“The investigation is still going on,” Ari Dono Sukmanto, the head of the national police’s Criminal Investigations Department, told Fairfax Media. “We are now transcribing from the video what was actually said, what actually happened.”

Sukmanto said Ahok would be summoned for questioning: “Everybody is equal before the law and we will need his explanation over what has happened for clarification.”

The two largest Islamic organisations in the country – Muhammadiyah and Nahdlatul Ulama (NU) – have stressed that they have no problem with a Muslim voting for a non-Muslim.

Masdur Anwar, the deputy secretary of the Jakarta chapter of NU, does not believe Ahok set out to insult Islam.

“It is impossible that he deliberately did it because it would be suicidal for him,” Anwar told Fairfax Media. “It was just a slip of the tongue. But I can understand those who think it was an insult. Perhaps it is an accumulated feeling [of resentment] about the way Ahok speaks. He is blunt and perhaps these folks couldn’t stand it any more.”

Anwar hopes police investigate the case quickly so the election campaign does not become sectarian.

An editorial in Tempo magazine says the Jakarta election will be a test of the maturity of the young democracy: “Just how far have people left behind primordial prejudices such as religion and race when they go to the polls next February?”

The gubernatorial election is a three-legged race. Ahok’s opponents are Agus Harimurti, the son of former president Susilo Bambang Yudhoyono, and former education minister Anies Baswedan, who was dumped in the last cabinet reshuffle. Both were surprise candidates: Agus is a political novice who left behind a promising 16-year military career.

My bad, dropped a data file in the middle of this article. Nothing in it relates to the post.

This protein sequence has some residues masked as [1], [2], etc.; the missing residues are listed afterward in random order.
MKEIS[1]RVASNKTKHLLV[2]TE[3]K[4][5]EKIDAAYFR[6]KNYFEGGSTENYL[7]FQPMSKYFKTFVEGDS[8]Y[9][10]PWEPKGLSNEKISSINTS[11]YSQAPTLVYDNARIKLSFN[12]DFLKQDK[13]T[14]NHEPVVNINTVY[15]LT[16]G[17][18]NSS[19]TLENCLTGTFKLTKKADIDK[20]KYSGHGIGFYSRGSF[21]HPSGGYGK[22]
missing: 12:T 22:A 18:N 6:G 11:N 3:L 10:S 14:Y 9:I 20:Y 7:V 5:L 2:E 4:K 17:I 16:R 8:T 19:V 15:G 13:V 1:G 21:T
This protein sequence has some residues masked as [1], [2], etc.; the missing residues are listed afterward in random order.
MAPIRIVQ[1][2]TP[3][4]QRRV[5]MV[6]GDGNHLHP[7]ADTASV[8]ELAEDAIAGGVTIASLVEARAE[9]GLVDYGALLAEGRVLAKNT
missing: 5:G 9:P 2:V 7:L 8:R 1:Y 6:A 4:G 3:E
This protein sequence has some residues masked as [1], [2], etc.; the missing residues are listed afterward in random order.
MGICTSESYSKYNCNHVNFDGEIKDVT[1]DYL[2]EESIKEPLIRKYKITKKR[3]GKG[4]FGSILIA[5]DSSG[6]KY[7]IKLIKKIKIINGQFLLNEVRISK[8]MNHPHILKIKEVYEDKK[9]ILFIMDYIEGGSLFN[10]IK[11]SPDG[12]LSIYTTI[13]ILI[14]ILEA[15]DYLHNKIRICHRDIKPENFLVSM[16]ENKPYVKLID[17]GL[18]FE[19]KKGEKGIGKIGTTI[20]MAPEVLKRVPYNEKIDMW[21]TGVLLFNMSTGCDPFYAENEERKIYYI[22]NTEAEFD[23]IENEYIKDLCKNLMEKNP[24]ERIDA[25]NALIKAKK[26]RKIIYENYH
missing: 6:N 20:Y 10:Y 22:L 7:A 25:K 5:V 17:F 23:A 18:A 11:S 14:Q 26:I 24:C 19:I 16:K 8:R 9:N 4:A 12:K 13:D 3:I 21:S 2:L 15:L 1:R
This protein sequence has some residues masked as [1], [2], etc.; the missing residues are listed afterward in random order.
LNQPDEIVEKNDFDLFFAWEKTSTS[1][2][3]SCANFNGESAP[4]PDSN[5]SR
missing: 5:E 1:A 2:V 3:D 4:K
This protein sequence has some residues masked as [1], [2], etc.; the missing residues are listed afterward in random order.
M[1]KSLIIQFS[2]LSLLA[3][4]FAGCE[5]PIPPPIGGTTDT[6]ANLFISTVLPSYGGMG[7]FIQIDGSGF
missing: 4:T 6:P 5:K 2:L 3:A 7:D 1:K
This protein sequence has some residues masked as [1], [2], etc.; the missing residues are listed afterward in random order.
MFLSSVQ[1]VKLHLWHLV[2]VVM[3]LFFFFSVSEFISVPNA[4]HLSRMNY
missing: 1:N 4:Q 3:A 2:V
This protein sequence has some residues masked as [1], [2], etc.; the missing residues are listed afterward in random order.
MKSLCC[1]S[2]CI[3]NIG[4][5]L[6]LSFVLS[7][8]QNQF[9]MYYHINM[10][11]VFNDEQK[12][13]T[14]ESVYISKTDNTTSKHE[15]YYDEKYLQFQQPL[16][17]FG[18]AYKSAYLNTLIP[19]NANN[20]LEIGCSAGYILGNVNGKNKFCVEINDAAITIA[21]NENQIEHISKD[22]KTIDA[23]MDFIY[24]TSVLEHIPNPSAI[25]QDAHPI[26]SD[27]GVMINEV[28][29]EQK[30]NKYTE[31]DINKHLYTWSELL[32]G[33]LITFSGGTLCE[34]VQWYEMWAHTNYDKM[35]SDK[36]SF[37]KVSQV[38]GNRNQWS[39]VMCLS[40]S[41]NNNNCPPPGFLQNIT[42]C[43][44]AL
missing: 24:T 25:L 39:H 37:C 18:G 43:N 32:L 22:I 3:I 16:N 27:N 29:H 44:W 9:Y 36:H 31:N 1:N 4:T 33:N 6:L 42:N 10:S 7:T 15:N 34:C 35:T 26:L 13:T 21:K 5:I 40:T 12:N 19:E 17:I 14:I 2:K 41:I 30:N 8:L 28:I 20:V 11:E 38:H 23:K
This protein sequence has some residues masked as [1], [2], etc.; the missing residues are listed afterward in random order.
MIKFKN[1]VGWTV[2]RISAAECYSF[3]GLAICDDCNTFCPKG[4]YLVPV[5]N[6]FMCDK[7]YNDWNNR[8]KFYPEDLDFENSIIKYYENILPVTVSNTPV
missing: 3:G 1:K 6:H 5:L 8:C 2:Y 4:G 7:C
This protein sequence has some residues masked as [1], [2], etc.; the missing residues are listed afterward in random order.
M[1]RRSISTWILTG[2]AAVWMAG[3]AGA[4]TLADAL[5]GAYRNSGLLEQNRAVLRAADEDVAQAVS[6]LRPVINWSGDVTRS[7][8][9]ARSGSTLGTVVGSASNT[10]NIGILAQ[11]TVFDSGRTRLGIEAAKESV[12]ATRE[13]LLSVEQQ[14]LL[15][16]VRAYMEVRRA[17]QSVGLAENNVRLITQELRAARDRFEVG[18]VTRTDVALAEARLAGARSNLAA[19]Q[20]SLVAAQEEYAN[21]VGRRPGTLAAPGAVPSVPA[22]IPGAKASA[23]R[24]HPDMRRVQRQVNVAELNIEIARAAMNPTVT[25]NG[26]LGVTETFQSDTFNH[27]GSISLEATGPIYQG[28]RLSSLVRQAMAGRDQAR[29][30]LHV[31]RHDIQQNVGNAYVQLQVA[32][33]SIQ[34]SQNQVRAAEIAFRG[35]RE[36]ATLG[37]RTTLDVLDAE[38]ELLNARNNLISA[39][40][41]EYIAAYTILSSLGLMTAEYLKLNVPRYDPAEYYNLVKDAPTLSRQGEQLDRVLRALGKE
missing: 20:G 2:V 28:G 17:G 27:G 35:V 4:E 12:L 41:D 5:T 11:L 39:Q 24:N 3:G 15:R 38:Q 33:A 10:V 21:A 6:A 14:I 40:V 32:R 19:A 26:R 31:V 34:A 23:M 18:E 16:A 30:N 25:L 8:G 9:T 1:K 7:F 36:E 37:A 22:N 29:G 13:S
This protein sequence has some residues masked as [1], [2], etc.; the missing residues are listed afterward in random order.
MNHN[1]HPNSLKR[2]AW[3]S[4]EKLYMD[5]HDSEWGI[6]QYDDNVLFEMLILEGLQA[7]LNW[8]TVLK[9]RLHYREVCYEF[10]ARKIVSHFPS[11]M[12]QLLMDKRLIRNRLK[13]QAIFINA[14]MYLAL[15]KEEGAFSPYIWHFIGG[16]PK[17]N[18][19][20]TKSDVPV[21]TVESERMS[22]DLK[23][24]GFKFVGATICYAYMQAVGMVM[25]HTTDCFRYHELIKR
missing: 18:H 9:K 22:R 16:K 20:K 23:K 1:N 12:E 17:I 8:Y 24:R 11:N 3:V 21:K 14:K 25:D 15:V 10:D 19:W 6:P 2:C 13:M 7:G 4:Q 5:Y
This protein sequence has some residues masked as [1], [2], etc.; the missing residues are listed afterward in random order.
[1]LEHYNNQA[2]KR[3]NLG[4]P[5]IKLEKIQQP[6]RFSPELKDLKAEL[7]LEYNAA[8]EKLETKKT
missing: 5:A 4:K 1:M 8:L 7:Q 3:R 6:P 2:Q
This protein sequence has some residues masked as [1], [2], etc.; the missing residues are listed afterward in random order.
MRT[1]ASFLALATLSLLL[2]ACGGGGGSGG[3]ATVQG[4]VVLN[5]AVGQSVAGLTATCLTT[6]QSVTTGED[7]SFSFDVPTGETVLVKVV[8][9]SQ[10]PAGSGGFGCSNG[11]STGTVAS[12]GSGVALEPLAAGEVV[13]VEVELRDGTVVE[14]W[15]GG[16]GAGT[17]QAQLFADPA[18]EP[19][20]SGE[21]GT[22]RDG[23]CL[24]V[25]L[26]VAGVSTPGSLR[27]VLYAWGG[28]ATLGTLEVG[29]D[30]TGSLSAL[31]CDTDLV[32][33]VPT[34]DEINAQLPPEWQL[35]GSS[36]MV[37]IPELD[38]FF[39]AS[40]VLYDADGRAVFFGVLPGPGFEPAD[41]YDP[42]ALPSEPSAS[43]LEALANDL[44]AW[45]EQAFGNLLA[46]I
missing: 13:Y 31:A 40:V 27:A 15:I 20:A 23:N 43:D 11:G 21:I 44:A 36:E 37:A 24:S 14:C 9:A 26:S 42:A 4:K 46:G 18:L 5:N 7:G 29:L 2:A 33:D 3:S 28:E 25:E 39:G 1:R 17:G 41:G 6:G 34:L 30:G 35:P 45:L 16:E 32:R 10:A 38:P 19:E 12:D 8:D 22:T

The stakes are high. “The position of governor can, as Ahok’s predecessor Jokowi demonstrated, be a springboard for higher office at the national level,” La Trobe University senior lecturer Dirk Tomsa writes. “Indeed, whoever wins in Jakarta next year might well be expected to find himself in the running for a presidential, or more likely, vice-presidential ticket in 2019.”

 

The South Morning Herald

Wed, 19 October 2016

ahkdemo

Photo: Fajarnews.com

http://www.smh.com.au/world/jakarta-governor-ahok-investigated-over-alleged-islam-insult-as-elections-loom-20161018-gs510o.html

 

 

‘Mobile mosque’ makes praying easier in gridlocked Jakarta

mobile-mosque

Kiki Siregar
JAKARTA

AS THE call to prayer rang out across the Indonesian capital, Sutikno faced a dilemma — the devout Muslim needed to set off through Jakarta’s notorious traffic to pick up his wife but did not want to miss out on worshipping.

However, for him and others juggling the demands of hectic, 21st century life and piety in the crowded capital of the world’s most populous Muslim-majority country, a solution has just pulled up.

The “mosque-mobile” started cruising through Jakarta in June as the Islamic holy month of Ramadhan drew to a close, aiming to ensure Muslims did not miss out on prayers by setting up in busy places, such as near festivals and sports events.

Sutikno, a middle-aged office worker who like many Indonesians goes by one name, came across the van parked between a sports stadium and shopping malls, and it proved a godsend.